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An image of Loquats by WU Changshuo

WU Changshuo

(China 1844 – 1927)

Place of origin
Republic 1912 - 1949 → China
Media category
Materials used
hanging scroll; ink and colour on paper

181.5 x 82.0 cm image; 247.0 x 100.5 x 110.0 cm scroll

Signature & date
Signed and dated u.r., in Chinese, inscribed in black ink, “…the year of Wuwu (1918)…Wu changsuo…” Signed top c., in Chinese, stamped in red ink "Junqing zhiyin [artist's seal]". Signed upper c., in Chinese, stamped in red ink "Changshuo [artist's seal]". Signed c., in Chinese, stamped in red ink "Wu Changshuo [artist's seal]".
Purchased 1987
Accession number
Not on display
Further information

‘Wu Changsuo was a poet and a calligrapher before he became a painter and it was association with Ren Bonian that inspired him to become an artist. Wu subsequently became one of the leading figures of the Shanghai school, renowed for the directness, colour and sense of spontaneity of his work. This scroll typifies Wu’s energetic style distinguished by a graphic bravura in both the painting and the calligraphy. Having earlier studied calligraphy and ancient epigraphy Wu had a special appreciation of the opportunities of calligraphy and this is well demonstrated in his wonderful and expressive brushwork. The subject matter of the mature and ripening loquats combined with the sheer energy of the brushwork echo a sense of lively regeneration in the artist, who painted this scroll in his 75th year. The poem, also written by Wu, read:

'During the May 5th festival,
the good food ripens with the warm wind,
though its colour is like yellow gold,
that hardly relieves poverty.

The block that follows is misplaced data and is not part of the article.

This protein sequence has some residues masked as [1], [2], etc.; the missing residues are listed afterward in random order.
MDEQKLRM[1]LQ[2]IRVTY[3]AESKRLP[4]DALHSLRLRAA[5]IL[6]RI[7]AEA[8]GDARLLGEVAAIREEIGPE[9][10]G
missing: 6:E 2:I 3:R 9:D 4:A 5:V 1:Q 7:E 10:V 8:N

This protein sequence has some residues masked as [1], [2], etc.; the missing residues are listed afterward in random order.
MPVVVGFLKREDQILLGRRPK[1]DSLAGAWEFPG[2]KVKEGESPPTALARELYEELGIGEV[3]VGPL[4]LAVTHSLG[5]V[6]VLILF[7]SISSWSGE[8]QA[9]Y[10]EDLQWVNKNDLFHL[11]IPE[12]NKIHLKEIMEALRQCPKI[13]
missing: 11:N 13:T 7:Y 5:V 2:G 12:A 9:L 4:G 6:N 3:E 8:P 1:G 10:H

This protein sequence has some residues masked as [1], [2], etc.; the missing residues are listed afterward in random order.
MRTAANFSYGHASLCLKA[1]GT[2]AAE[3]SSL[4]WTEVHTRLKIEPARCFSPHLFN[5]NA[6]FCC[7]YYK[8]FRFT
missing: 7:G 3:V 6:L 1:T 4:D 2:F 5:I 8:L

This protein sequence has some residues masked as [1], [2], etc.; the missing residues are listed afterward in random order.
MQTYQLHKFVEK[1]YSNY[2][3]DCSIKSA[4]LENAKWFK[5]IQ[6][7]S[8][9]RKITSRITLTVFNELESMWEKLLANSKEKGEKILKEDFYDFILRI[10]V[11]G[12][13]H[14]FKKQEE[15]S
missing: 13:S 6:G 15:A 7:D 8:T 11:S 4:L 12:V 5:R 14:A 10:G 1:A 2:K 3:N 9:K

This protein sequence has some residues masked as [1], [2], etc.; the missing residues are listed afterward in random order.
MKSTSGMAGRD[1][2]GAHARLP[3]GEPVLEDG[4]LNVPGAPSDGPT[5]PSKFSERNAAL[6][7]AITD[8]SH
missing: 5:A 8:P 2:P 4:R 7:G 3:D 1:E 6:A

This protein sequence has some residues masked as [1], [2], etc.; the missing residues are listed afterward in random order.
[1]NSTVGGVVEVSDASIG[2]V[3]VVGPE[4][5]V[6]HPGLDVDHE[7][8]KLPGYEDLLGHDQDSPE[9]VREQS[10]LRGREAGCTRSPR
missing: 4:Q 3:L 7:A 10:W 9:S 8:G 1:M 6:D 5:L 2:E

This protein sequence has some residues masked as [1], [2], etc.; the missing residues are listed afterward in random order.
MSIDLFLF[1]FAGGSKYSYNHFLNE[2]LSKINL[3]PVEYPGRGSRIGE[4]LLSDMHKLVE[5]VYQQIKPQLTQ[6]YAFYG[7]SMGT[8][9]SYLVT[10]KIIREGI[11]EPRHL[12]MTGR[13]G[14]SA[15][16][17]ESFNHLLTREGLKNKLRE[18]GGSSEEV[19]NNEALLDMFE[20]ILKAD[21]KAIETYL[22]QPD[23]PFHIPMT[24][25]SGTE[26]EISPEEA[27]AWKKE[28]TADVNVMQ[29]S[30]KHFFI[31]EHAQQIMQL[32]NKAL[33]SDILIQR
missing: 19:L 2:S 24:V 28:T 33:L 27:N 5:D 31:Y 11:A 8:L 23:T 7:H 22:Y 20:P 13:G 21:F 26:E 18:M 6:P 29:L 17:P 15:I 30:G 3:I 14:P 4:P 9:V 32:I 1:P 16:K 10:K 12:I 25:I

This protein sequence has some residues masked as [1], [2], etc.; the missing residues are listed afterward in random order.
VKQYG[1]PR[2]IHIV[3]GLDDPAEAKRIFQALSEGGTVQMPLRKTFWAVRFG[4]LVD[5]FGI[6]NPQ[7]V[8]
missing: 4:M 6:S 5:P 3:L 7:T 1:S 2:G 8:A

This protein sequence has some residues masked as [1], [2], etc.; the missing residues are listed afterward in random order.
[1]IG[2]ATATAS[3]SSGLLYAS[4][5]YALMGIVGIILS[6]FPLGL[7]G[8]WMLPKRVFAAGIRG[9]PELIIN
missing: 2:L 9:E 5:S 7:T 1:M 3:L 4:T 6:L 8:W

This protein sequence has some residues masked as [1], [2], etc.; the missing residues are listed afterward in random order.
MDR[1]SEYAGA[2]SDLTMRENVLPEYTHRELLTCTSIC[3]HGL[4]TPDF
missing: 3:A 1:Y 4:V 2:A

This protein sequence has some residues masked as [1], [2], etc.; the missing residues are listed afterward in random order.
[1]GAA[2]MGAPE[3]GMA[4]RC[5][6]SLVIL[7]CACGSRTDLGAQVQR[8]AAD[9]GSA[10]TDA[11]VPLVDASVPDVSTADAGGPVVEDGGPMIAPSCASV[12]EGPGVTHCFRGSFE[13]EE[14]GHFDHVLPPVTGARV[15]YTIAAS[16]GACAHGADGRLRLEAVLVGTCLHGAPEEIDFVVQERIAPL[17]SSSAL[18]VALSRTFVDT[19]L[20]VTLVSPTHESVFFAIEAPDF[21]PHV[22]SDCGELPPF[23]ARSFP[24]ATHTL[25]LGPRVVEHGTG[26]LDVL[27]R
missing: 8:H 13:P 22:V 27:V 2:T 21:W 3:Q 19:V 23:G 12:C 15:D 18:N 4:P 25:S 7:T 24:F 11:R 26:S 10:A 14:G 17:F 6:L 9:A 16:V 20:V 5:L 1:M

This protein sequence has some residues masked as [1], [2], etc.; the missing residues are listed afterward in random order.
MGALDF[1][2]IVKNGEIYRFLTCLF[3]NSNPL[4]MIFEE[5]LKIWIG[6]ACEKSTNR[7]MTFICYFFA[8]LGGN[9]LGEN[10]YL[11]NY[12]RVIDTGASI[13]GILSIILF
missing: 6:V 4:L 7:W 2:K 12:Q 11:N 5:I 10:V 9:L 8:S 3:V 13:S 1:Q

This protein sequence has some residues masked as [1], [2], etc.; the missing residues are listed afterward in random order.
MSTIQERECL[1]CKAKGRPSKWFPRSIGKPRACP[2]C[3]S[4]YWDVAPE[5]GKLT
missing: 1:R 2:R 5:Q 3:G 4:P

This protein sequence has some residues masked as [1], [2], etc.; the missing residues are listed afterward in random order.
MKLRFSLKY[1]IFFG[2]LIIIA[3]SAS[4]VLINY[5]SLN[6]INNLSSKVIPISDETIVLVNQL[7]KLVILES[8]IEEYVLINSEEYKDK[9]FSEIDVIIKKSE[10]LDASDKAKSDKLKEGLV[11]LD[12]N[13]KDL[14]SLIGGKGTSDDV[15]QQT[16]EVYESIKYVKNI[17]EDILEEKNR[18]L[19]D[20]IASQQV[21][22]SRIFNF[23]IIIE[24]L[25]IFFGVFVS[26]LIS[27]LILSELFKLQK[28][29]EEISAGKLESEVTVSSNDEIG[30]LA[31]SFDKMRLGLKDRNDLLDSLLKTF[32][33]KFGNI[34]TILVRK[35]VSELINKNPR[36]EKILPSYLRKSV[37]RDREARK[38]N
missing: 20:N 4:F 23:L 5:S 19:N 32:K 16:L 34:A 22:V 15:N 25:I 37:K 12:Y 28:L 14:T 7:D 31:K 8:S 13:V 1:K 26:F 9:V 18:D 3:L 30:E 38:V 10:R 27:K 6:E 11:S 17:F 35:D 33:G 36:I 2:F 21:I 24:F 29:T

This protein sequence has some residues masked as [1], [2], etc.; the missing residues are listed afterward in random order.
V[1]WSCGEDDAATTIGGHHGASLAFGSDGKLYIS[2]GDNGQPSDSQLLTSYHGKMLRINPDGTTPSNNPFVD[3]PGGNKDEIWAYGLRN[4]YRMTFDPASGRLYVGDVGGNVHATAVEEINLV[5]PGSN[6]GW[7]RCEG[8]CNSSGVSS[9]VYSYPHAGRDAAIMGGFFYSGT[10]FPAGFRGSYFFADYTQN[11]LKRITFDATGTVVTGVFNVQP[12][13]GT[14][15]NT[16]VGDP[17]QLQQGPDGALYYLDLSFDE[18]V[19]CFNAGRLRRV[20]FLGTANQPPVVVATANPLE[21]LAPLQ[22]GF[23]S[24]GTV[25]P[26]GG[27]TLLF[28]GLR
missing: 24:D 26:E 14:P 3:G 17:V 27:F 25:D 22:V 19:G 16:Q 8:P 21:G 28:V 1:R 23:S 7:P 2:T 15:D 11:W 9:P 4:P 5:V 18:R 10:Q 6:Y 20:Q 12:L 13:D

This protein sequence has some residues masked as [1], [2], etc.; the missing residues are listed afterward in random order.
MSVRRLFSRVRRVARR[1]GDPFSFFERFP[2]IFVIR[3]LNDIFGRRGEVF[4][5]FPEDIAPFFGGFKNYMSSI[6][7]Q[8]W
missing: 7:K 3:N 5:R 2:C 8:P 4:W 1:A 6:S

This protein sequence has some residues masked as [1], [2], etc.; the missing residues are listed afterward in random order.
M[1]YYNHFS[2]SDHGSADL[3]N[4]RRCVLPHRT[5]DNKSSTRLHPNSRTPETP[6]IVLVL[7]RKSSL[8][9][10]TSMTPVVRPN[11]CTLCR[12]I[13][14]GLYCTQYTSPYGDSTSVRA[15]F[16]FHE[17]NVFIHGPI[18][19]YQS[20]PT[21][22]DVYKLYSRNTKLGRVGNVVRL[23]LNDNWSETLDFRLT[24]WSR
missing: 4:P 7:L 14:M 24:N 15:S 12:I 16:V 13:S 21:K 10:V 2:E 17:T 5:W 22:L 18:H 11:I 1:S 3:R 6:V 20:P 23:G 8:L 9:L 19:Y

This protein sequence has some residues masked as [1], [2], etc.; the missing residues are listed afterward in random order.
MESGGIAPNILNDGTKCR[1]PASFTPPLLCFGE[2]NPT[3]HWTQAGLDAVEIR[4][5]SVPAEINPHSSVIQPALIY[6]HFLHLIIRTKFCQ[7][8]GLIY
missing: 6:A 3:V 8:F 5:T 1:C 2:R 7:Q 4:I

Placed with pomegranate flowers on the table for appreciation.
In the 'wuwu' year four days before the ninth day of September,
a guest in the Qu Zhi Sui Yuan studio,
Wu Changshuo at the age of seventy-five.
Hanging on the wall,
Resembling Li Futang's old brushwork.
Written by a Fu-Daoist at Chan Bi Xian studio.'’

‘The Asian Collections: Art Gallery of New South Wales’. pg.166.
© 2003 Trustees, Art Gallery of New South Wales

Bibliography (11)

Edmund Capon, Orientations, 'Modern Chinese Paintings in the Art Gallery of New South Wales: The Shanghai School and its Impact', pg. 104-109, Hong Kong, Sep 2000, 106 (colour illus.). fig.3

Bruce James, Art Gallery of New South Wales handbook, 'Asian Collection: East Asia', pg. 246-287, Sydney, 1999, 260 (colour illus.).

McClure Multimedia (Producer), Voices & Visions from China, Carlton South, 2002, (colour illus.). See: Contents: Visual & Performing Arts, Traditional painting.

Jackie Menzies, The Art Gallery of New South Wales collections, 'Asian Art - India, South-East Asia, China, Tibet, Korea, Japan', pg. 173-228, Sydney, 1994, 206 (colour illus.).

Jackie Menzies and Edmund Capon, Asian Collection Handbook, Art Gallery of New South Wales, 'Chinese Painting', pg. 42-52, Sydney, 1990, 46 (colour illus.), 47.

Jackie Menzies, Contemporary Chinese Painting, 'Wu Changshuo', Sydney, 1985, 14 (illus.).

Jackie Menzies, Art of the Brush - Chinese & Japanese painting calligraphy, Sydney, 1995, 13, 14 (illus.).

Jackie Menzies (Editor), The Asian Collections Art Gallery of New South Wales, 'The Shanghai School and Modern Painting', Sydney, 2003, 166-167 (colour illus.). The colour illus. on page 167 is a detail of this work.

Jackie Menzies, Look, 'Contemporary Art from China', Heidelberg, Sep 1988.

Jacqueline Menzies, Art Gallery of New South Wales handbook, 'Asian', pg. 72-93, Sydney, 1988, 78 (illus.).

Public Programmes Department, Art Gallery of New South Wales, Adventures in Asia. An education kit for the Asian gallery, Sydney, 2003, 7 (colour illus.). card no.7

Exhibition history (3)

Chinese Painting, Art Gallery of New South Wales, Sydney, 27 Nov 1991–27 Jan 1992

Art of the brush, Art Gallery of New South Wales, Sydney, 23 Sep 1995–12 Nov 1995

Chinese New Literati Painting, Art Gallery of New South Wales, Sydney, 23 Aug 1997–05 Oct 1997